To grow your business, sometimes you need an infusion of cash. If you want to invest in a new type of marketing, buy more equipment or spend money on other essentials, you occasionally may need to take out a loan. Best of all, when tax time rolls around, that loan entitles you to special deductions. Here's what you need to know.

1. The Loan Must Be for Business

In order to claim a business deduction related to a loan, the loan has to be for business purposes. As indicated above, you can use the funds to cover a specific expense, but you can also use the money to cover routine expenses such as utility bills and payroll.
If needed, you can juggle around funds to ensure the money is used for business purposes. For example, let's say that you have money in your business account to pay for your business-related bills. However, you are short of money for your personal expenses. In this case, you can essentially take the money from your business account to cover your personal expenses and then use the funds from the business loan to cover business expenses.

The exact process for moving money like this varies based on your business structure. If you are a self-employed freelancer, all the business profits are considered income, so you don't need a paper trail to pay yourself from your business. On the other hand, if your business is structured as a corporation, you will need to note that you paid yourself or issued a bonus.

2. You Can Only Deduct the Interest and Fees

At tax time, you can claim the interest and fees from the loan as business expenses. As a self-employed individual, you report those amounts on Schedule SE. That is the same form you use to report all your business income and expenses. If you have a corporation, you report the interest on your corporate tax return.

You cannot deduct the principal part of the loan. However, you can deduct the cost of items you purchased with the loan. To explain, imagine you bought a new computer for your business with a loan. In this case, you can write off the cost of the computer, but you can't write off the loan itself. That would be a double claim.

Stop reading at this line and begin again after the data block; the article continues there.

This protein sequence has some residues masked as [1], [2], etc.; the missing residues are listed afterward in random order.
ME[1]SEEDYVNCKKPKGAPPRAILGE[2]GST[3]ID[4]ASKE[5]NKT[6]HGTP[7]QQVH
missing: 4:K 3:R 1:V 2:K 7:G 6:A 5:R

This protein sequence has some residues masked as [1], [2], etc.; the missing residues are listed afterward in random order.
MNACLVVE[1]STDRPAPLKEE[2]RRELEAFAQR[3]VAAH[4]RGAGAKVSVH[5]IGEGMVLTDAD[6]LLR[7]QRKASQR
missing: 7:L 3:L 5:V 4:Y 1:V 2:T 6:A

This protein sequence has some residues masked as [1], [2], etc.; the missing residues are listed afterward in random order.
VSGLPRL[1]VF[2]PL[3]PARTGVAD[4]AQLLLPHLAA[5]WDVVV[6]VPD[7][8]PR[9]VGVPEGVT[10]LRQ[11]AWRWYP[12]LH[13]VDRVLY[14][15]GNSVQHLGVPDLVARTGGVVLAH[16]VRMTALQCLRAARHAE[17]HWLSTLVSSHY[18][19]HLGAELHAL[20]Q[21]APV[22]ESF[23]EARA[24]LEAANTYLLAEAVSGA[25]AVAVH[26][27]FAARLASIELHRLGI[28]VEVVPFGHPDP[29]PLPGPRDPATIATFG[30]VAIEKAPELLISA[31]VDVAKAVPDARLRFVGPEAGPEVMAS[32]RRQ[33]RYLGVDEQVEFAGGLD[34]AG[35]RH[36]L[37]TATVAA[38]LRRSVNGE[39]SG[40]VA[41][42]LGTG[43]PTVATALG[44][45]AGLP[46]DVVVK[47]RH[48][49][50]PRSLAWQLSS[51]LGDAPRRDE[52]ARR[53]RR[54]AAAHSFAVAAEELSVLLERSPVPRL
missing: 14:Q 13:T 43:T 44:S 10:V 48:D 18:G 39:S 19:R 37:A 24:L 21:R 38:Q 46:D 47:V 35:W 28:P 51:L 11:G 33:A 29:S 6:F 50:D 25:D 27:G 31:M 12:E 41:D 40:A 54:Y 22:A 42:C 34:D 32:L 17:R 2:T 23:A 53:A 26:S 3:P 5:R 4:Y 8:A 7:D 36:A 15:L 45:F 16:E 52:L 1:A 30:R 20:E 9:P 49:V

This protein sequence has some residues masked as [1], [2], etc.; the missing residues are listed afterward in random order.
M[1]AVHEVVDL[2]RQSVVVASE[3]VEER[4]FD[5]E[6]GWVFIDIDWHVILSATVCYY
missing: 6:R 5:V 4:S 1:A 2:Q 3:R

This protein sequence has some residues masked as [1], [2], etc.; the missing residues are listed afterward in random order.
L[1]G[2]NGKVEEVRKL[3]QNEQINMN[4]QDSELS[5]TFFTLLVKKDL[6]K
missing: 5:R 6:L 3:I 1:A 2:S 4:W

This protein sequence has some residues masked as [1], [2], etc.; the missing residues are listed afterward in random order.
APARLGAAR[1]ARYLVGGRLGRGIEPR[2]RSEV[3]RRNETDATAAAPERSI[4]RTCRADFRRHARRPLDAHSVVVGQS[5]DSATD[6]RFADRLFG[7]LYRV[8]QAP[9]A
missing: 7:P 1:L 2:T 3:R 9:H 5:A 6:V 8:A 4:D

3. Interest From Other Loans May Qualify for a Write-Off

In some cases, you may be able to write off interest from other types of loans as business expenses. In particular, if you use your home or vehicle for work, you may qualify to write off some of your car loan or mortgage interest as business expenses. The amount you can write off depends on the portion of the time you use that asset for work as well as a few other factors.
For instance, if you use your vehicle 20 percent of the time for your business and 80 percent of the time for personal reasons, you can claim 20 percent of your vehicle's expenses as business deductions. That includes maintenance and upkeep, gas and loan interest, among other expenses. Alternatively, with vehicles, you can just claim a set rate based on the number of miles you drive per year.
When it comes to your home office, you must use the area exclusively for work or regularly meet clients there. If the space qualifies, you can write off the corresponding percentage of your mortgage interest. For example, if your office takes up 5 percent of your home's total square footage, you can write off 5 percent of your mortgage interest as a business expense.
Do you need a loan for your business? Do you want help understanding tax issues? Then, you're in luck. At Bell Financial Services, LTD, we handle both. You can apply for a loan with us and hire us to do your taxes.